Objectives: To compare the ability of the Short Physical Performance Battery (SPPB), 4-m walk test (4mWT), 6-minute walk test (6MWT), and handgrip strength to predict mortality, incident disability, worsening mobility, and falls in older community dwellers.
Design: Cohort study.
Participants: Individuals aged 65 and older n = 561) without prevalent basic activity of daily living (ADL) disability participating.
Measurements: Separate logistic regression models were developed to predict incident ADL disability, worsening mobility, and falls in 3 years, and Cox regression models were used to assess 7-year risk of death as a function of the four tests, adjusting for covariates.
Results: Performance tests were reciprocally correlated at baseline. After 3 years, 33 (7.3%) of 453 participants reexamined were disabled in ADLs, 87 (20%) had worsening mobility, and 99 (22%) reported falls. Of the 561 baseline participants, 141 (25%) died over the 7 years. All measures predicted incident ADL disability, with adjusted odds ratios (ORs) per unit increase of 0.85 (95% confidence interval (CI) = 0.77-0.93) for handgrip strength, 0.08 (95% CI = 0.02-0.36) for 4mWT, 0.74 (95% CI = 0.61-0.89) for SPPB, and 0.993 (95% CI = 0.988-0.997) for 6MWT. Handgrip strength (OR = 0.88, 95% CI = 0.83-0.93), 4mWT (OR = 0.33, 95% CI = 0.11-0.94), and SPPB (OR = 0.81, 95%CI = 0.71-0.93) predicted worsening mobility. No measure predicted falls; only SPPB (hazard ratio (HR) = 0.92, 95% CI = 0.85-0.997) and 6MWT (HR = 0.997, 95% CI = 0.995-0.999) predicted death.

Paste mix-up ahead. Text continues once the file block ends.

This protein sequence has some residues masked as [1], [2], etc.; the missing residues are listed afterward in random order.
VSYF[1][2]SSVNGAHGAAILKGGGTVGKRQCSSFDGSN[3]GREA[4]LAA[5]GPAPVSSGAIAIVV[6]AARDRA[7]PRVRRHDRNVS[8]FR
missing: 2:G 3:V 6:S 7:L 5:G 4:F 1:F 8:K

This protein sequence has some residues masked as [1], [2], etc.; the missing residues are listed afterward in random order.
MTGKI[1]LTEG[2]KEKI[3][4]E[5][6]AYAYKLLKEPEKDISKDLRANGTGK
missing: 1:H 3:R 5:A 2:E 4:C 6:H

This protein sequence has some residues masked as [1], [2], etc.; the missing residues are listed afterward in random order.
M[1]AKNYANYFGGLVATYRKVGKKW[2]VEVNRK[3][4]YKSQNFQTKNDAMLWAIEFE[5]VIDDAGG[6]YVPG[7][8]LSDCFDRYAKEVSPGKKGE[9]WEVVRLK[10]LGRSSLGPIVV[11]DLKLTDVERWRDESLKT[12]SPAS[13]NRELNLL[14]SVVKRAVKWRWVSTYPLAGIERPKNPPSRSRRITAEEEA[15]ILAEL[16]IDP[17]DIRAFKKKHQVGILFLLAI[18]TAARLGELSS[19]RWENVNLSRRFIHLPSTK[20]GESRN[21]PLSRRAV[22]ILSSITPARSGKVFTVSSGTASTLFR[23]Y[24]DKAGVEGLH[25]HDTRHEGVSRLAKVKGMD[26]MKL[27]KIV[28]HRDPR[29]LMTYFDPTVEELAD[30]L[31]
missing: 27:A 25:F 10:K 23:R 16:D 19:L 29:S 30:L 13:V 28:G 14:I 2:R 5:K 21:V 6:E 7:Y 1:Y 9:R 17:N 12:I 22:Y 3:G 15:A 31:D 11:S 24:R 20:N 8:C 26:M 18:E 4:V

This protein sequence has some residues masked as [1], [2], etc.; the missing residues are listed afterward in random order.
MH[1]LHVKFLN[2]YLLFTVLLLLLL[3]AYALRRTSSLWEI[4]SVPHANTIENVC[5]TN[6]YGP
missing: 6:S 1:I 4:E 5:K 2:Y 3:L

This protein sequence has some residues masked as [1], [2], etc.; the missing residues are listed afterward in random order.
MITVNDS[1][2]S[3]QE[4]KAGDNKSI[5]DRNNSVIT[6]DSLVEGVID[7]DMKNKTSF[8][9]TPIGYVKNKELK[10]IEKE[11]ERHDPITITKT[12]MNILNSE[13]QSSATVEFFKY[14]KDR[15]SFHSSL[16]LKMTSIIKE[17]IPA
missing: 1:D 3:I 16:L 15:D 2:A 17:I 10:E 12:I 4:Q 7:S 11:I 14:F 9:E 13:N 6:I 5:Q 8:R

Conclusion: Performance measures are independent predictors of relevant health outcomes, with the exception of falls. Because SPPB is easily applied and is the only measure predicting incident ADL disability, worsening mobility, and death, it is preferable to the other tests.
Keywords: cohort studies; performance tests; predictive value.
© 2015, Copyright the Authors Journal compilation © 2015, The American Geriatrics Society.